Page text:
A Parent’s Guide to Teenage Depression

Being a teen is hard. As the old saying goes, “Always treat a teen like they are in pain and you will almost always be right.” Amid all their angst, moodiness, isolation, irritability, and obsession with strange new friends, how can a parent tell if they are depressed or just being a teen?

There is both hope and help available as long as you stay informed. Here is a list of behaviors to be aware of, all of which may be present in a healthy teenager from time to time. It could be depression if these behaviors become severe, persist for several months, or represent a marked departure from their established personality.

  • Irritability, anger, or hostility
  • Recurrent crying
  • Isolation
  • Loss of interest in things they enjoyed
  • Changes in eating and sleeping habits
  • Sadness or hopelessness
  • Guilt or worthlessness
  • Fatigue
  • Difficulty concentrating
  • Thoughts of death or suicide

Most teens are dependent on parents and other adults for access to medical care, so they may not even know what resources are available. It is up to you to discover what is wrong and to decide how to treat it.

3 Suggestions for Talking to Your Teen

You are the first line of defense, and there are 3 things you can do to improve the situation immediately.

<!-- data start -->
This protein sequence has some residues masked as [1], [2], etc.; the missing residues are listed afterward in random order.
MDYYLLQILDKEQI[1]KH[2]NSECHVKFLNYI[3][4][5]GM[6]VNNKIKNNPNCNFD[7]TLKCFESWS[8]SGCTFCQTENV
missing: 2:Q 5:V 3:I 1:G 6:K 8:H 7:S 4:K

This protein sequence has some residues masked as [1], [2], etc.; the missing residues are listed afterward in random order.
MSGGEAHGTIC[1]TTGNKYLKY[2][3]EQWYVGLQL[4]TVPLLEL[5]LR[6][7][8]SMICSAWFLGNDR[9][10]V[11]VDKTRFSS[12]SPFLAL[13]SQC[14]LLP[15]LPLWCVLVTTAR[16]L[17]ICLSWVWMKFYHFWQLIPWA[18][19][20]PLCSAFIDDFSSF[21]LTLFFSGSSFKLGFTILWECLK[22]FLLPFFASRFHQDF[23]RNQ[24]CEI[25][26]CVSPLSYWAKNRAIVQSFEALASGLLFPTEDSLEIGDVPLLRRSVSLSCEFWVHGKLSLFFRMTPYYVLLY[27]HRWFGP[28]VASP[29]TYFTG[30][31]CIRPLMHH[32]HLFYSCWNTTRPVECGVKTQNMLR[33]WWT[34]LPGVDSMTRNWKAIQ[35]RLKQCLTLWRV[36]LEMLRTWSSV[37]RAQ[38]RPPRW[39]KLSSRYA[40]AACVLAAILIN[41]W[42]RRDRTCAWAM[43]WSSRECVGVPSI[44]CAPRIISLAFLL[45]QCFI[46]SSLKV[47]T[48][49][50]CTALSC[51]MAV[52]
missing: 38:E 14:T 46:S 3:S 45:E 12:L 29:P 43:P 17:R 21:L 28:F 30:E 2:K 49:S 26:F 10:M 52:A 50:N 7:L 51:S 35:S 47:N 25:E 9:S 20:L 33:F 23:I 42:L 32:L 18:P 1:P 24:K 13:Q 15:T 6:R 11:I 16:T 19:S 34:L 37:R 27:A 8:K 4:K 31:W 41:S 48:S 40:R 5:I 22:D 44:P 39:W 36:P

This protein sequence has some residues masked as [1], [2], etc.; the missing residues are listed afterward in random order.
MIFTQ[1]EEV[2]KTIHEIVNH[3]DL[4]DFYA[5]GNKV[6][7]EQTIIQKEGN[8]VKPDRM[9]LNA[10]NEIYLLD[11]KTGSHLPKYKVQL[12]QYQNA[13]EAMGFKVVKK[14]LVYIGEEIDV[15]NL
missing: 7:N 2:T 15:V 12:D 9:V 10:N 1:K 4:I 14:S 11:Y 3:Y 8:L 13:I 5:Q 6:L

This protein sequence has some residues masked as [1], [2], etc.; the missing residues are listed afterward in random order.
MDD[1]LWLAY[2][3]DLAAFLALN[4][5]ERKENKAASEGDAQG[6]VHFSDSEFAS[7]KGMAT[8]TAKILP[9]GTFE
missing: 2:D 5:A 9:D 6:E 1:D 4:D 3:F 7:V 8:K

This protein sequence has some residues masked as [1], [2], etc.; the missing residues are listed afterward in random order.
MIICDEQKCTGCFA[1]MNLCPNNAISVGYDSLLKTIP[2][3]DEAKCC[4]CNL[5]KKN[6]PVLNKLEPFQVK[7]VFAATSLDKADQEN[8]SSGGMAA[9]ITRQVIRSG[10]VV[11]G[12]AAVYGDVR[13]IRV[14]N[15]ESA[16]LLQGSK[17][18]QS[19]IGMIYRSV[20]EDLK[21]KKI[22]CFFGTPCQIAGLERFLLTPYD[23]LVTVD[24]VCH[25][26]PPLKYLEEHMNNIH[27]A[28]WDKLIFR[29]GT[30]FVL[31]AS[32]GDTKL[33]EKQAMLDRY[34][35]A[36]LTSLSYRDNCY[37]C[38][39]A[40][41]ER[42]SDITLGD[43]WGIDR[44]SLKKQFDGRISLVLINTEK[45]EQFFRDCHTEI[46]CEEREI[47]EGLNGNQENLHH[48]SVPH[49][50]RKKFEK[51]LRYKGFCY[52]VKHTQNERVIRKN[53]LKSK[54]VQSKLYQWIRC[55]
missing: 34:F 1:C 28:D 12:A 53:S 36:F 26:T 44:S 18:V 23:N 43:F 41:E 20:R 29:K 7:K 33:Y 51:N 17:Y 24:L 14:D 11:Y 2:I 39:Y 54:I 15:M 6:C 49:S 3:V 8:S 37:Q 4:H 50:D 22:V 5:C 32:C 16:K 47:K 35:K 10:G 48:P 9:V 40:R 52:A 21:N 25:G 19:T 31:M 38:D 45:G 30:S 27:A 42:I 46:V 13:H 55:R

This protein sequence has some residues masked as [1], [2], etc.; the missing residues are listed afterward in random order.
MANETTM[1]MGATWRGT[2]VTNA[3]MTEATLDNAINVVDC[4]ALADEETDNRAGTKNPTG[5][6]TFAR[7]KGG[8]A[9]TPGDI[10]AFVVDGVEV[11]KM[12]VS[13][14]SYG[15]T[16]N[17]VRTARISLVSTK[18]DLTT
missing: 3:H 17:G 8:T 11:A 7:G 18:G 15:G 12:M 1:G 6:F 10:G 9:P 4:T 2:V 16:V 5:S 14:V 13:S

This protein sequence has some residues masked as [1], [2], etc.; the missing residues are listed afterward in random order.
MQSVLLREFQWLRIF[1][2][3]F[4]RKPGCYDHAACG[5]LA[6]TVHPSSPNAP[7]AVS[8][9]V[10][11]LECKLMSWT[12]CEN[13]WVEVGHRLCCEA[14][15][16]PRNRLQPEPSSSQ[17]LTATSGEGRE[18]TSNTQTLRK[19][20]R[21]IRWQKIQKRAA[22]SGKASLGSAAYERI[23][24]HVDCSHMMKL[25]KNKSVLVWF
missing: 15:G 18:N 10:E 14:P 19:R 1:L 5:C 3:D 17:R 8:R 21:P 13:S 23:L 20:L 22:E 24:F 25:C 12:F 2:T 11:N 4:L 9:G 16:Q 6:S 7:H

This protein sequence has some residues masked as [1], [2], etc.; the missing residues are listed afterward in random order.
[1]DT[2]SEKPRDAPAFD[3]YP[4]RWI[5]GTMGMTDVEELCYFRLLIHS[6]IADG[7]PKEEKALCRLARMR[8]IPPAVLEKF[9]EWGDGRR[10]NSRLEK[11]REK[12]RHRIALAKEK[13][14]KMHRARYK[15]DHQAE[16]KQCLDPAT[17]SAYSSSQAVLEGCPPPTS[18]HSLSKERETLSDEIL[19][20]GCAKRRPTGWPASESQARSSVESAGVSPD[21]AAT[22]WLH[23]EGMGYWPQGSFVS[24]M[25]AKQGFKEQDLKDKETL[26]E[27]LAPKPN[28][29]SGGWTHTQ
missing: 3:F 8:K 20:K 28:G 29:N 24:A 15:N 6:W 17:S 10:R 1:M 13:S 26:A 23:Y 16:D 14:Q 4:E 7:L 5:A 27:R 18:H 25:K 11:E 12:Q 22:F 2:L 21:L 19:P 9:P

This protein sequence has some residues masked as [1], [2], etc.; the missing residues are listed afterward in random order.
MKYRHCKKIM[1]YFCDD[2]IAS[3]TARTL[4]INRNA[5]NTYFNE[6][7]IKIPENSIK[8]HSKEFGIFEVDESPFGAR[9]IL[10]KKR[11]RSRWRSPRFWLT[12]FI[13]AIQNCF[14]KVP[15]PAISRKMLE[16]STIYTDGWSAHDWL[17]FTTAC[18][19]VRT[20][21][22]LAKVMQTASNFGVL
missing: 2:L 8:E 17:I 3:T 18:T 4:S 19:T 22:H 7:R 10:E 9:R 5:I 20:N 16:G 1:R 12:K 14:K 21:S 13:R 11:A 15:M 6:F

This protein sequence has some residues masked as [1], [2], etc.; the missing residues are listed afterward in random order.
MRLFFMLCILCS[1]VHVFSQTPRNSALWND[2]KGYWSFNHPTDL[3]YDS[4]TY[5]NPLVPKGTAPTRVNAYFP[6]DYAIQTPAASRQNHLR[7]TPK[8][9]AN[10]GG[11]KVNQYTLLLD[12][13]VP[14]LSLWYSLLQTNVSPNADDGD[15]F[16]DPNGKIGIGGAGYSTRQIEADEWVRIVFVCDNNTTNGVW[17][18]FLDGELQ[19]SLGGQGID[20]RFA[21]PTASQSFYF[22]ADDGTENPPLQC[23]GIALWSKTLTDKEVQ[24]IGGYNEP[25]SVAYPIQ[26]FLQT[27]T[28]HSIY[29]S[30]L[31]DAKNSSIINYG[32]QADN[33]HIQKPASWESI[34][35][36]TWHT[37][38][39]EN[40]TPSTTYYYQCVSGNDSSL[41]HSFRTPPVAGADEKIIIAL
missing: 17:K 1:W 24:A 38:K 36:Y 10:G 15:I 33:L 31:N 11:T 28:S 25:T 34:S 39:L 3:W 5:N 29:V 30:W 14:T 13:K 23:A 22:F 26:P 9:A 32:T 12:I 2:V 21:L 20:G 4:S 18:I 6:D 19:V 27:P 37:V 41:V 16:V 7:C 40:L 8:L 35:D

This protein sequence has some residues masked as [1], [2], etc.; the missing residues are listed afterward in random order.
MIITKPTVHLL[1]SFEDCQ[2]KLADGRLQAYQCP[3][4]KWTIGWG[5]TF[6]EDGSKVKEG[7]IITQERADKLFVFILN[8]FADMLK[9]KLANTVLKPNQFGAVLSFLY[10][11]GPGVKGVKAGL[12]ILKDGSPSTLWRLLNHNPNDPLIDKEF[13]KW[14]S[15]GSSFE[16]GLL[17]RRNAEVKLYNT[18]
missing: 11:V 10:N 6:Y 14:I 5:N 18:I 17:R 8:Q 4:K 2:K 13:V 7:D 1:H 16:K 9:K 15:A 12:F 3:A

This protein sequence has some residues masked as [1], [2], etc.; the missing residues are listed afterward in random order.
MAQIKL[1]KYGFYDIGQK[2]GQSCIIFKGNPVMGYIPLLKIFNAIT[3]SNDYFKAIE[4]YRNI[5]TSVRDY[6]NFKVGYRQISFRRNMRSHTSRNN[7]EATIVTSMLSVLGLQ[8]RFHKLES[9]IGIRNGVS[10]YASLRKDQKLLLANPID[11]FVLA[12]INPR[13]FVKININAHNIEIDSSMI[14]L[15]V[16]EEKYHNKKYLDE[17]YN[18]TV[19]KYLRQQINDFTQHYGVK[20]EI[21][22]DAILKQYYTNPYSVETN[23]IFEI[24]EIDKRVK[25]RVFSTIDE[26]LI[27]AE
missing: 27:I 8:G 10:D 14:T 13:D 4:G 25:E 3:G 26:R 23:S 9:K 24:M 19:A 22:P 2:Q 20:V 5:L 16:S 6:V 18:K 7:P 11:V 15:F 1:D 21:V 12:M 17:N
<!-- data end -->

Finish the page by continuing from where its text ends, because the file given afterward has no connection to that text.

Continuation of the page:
1. Make time to listen – Despite how difficult it is to set aside time to discuss feelings, you will have to make this a priority. Don’t pummel them with questions, but do make it clear that you are able and willing to set aside time to talk to them with your full attention. It is a fine line to be persistent without badgering. They will probably rebuff your attempts to reach out at first because the topic is so difficult for them and they don’t want to be disappointed.
  2. Don’t minimize – If you do get them to talk, your initial reaction may be that their problems are ridiculous or trivial. Their problems may not even make sense to you. What matters is they are feeling sad and hurt. Acknowledge and try to sympathize with the pain, no matter what the cause.
  3. No lectures – Resist the temptation to provide solutions. They are coming to you for comfort not asking for advice. They will be very sensitive to criticism, so try not to judge them in order to keep the lines of communication open.

Medical Options

As soon as you suspect depression may be involved, make an appointment with a doctor for a depression screening. The doctor will want to know what behavior patterns you have noticed and how long this has been going on. If there is any medical history of depression in your family, volunteer it now and don’t wait to be asked.

If your teen is diagnosed with depression, get them involved with the treatment options and take your time in making the right choice. Many parents report feeling pressured into accepting a treatment involving medication. Learn about side effects and options for talk therapy before exposing your teen to the risks of medication.

The most important step in helping your teen has already begun: Educating yourself. Learn about what depression is, offer support, and try to open up a dialog with them. The strongest weapon to combat depression is hope.

Posted by CJ Newton, MA, Counseling.info Editor on April 3, 2012 at 05:00 AM

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